Egg Allergy in Children

It's common for children to be allergic to egg protein, but most will outgrow it by age five.

What is it?

Egg allergy happens when the body mistakes the proteins found in eggs as harmful invaders and tries to attack them, causing allergic symptoms. An egg allergy can be to all forms of egg, or just eggs which aren’t thoroughly cooked. People can be allergic to just the egg white, just the yolk, or both.

Who gets it?

Egg allergy is more common in young people than in adults. Around 1 in 100 infants and children are thought to have an egg allergy, but 80% will ‘grow out’ of it by the time they are five years old.

Why does it happen?

Nobody really knows what causes egg allergy, but allergies do have a genetic link. This means that if others in your family have an allergy, it's more likely that you or your child will have an allergy, too.

What should you do if you think your child has an egg allergy?

If you think your child might be allergic to egg, it's important not to give him or her egg again until you have spoken to a GP. Your GP may want to do a skin prick test (SPT) or a blood test (called a RAST). Sometimes they might ask you to keep all egg from your child's diet to see if symptoms go away, and then add it back in (under medical supervision) to see if symptoms return.

Is there a treatment?

The only treatment for this allergy is to avoid egg. Some people need to avoid all egg, and others may be able to eat egg which is thoroughly cooked; this depends on how severe the allergy is.

Because many children with an egg allergy will ‘grow out’ of it, your GP may suggest periodically giving your child a “challenge,” where small amounts of egg are given under medical supervision, but it's important not to do this on your own.

What do you need to avoid?

Eggs on their own are fairly easy to avoid, but don't forget that eggs are also found in lots of different products: for instance, cakes, meringues, biscuits, pastries, pasta, batter or breadcrumbs, ice-creams, cheeses, Quorn, chocolates and some processed meat products all contain egg.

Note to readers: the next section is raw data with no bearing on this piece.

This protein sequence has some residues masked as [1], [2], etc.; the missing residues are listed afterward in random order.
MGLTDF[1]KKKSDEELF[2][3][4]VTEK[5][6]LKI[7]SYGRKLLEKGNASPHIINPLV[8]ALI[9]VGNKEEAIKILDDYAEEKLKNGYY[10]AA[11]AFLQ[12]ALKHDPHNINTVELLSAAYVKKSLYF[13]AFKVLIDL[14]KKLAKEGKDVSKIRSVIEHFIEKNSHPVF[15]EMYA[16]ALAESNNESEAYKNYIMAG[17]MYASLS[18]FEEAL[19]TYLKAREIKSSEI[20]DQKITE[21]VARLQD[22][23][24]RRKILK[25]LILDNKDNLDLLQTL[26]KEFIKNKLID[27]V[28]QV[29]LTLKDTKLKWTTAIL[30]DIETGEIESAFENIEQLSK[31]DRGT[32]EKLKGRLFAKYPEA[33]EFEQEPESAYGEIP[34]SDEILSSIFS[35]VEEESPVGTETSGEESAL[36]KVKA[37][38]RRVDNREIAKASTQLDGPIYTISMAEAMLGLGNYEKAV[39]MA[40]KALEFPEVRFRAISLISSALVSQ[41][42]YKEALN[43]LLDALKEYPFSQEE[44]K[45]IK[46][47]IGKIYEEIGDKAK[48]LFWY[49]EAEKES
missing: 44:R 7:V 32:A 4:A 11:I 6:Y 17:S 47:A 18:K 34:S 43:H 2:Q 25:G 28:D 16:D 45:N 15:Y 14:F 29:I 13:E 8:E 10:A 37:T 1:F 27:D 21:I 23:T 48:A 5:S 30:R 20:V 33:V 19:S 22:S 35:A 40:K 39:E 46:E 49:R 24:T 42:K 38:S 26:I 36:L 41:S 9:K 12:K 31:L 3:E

By law, egg must be listed on any product with an ingredients list, but beware of foods which are sold loose without packaging. When checking labels, look for the following words:

  • Egg powder
  • Dried/frozen/pasteurised egg
  • Egg proteins (albumin, ovalbumin, globulin, ovoglobulin, livetin, ovomucin, vitellin, ovovitellin)
  • Egg white/yolk
  • Lysozyme
  • Egg lecithin (E322)

Most big supermarkets can give you a list of egg-free foods on request; however, product formulations do change, so it's important to check the label as well. All foods that are labeled “suitable for vegans” will also be egg-free. You can also buy egg-replacers to use in home cooking, either from large supermarkets or specialist health food shops.

Dietary concerns

For the average baby or toddler, avoiding eggs isn't likely to cause any nutritional problems; protein, the main nutrient in eggs, is just as easy to get from other foods such as meat, cheese, beans and milk. However, if your child doesn't eat some of these other main sources of protein (such as meat or milk), then you may want to see a dietitian to be sure your little one gets all the right things he or she needs in order to grow.

HiPP products

All HiPP packaging has an ingredients list, plus a 'CONTAINS' box (printed in yellow underneath the ingredients list). If a HiPP product contains egg, we'll mention it in both the ingredients listing and 'CONTAINS' box.